Discover more from Like person, like coach by Iacob Bacian
'23 Weeknotes #13: Good-Enough Coach
You are reading ‘Like person, like coach’, a newsletter at the intersection of personal narrative and relational, integrative, anti-oppresive coaching practice.
‘It is impossible not to manipulate in coaching, so use this as a beneficent tool. Reciprocal influencing is inevitable wherever people meet in a coaching or other social context.’
- Max Visser, Coaching Relationships
I used to listen to Alabaster de Plume a lot. They’re a poet, musician and artist that captured me with their words, poetry and authenticity on stage. A few years back I was reading an interview with them in a newspaper. The interviewer was asking questions about their art and the impact they thought they were having on people. I’m paraphrasing now but I remember being struck by what they said which was something along the lines of ‘this work will impact different people differently, and I can’t assume that that will always be a positive experience.’ This stayed with me.
I think a lot about the kind of impact I have in my coaching sessions. I used to worry a lot in the beginning about harm and causing it. And then along the way I started learning about the two-way dynamic of harm in a profession in which it’s impossible not to get close, to care, to be impacted and to impact.
I write notes after each session and then come back to them a few days later and write some more after I’ve had a chance to settle. I go back over different moments of the a coaching session and unpick the different layers of emotion, intention, enquiry that interweave between coach and client. In sessions, I try to hold the different pathways the conversation could go and in the moment make sure I choose as well as I can what I say next. There is a lot of thought and after-thought that goes into reflective practice.
I always come back to the reason I coach: because I care that people have a voice and can use it to contribute to the world.
I’m having to constantly let go of my perfectionist streak as I need to learn to accept that as a coach I come with a life history, specific work experience, biases, values and principles that undoubtedly have and will continue to shape the coaching conversations I have with people. And maybe that’s okay. Maybe that’s more than okay because maybe I’m an okay influence.
The same goes the other way around: coaches are influenced by clients all the time. It’s sort of the perk of the job, and I’ve had the privilege to work with people who’ve left a lasting mark on how I think and behave, turning me into a stronger and more honest person in my work and beyond.
So what makes a good-enough coach? For me I think it’s some of the following:
1. Someone who is willing to be a learner for the rest of their lives and definitely their coaching practice;
2. Unafraid to admit when they get it wrong and to do the repair work necessary to address what happened;
3. Informed and actively staying up-to-date with industry standards, training and innovation within the coaching community and beyond;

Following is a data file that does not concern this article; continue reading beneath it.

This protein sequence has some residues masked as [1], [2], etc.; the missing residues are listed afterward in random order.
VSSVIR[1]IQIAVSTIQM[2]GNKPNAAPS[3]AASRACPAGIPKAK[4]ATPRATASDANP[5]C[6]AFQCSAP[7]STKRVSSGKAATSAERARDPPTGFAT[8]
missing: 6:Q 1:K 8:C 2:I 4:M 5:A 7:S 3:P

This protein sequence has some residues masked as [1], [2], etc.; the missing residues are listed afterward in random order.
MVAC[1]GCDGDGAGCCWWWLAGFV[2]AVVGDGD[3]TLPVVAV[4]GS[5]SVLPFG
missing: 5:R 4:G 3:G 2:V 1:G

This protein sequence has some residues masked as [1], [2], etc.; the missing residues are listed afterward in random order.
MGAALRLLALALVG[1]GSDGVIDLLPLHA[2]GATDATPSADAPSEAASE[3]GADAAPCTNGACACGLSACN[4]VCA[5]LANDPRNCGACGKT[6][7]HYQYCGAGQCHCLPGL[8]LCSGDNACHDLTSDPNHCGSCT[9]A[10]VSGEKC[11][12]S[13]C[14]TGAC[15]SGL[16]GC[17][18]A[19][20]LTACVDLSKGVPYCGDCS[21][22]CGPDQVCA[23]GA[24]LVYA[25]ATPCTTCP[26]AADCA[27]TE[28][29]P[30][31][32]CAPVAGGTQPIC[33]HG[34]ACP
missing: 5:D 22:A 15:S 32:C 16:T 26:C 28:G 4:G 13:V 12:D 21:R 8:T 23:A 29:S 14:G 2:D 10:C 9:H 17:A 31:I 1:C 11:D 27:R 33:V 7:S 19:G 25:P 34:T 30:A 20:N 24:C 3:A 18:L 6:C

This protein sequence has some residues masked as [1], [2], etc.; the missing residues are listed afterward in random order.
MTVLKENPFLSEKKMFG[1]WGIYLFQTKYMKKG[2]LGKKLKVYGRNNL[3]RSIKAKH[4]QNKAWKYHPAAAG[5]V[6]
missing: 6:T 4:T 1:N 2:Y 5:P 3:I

4. Is as present they can be in coaching sessions, responsive and working in partnership with the client,
5. Being willing to let the client lead on content and take the lead when necessary, invited or beneficial to the work;
6. Actively seeks to understand their role in racism, misogyny, ableism, etc and works to become better able to navigate these conversations in a coaching context;
7. Is aware of own system of values, world-view and politics and how this influences their presence in coaching sessions with people with similar or different worldviews;
8. Is willing to do their own inner work and have a foundational understanding of their personality, behavioural patterns, relational habits and how these might influence how they build coaching relationships;
9. Seeks opportunites to learn from others, coaches, mentors, supervisors, tutors, colleagues, people outside the coaching industry;
10. Being a believer in people, their growth, their ability to create incredible things and lives.
Writing this list helps me stay grounded and let go of perfectionism. I hope it does so for you, too. What’s on your list?
This week I’m thinking about:
+ Collective Care: ‘There’s always enough time for the right work.’ - adrienne maree brown; many thanks to Ali Brumfitt who lead a set of incredible workshops at NEON;
+ White Men: What’s Next?, Jamie is an incredible host and I recommend this group to any white man keen to find other people serious about anti-racism and anti-sexism;
+ Relational Coaching courses at Ashridge Centre for Coaching look fantastic 👀.
If you enjoy reading Like Person, Like Coach, please recommend it to others who might find useful, too. If you have feedback and suggestions on how I can deepen my learning please write me. I love to hear from the people who read, it makes me braver and it continues to remind me that learning is dialogical as much as I love a monogloue!
I’m iacob, an ICF Associate Certified Coach supporting social impact leaders to shift careers/roles and navigate cultural and structural shifts with anti-oppression as the driving force. I’m an Associate Coach with NEON, Know You More and Simply Coaching. I’m currently available for new coaching clients, roles and projects. Read more here and get in touch, I’d love to hear from you.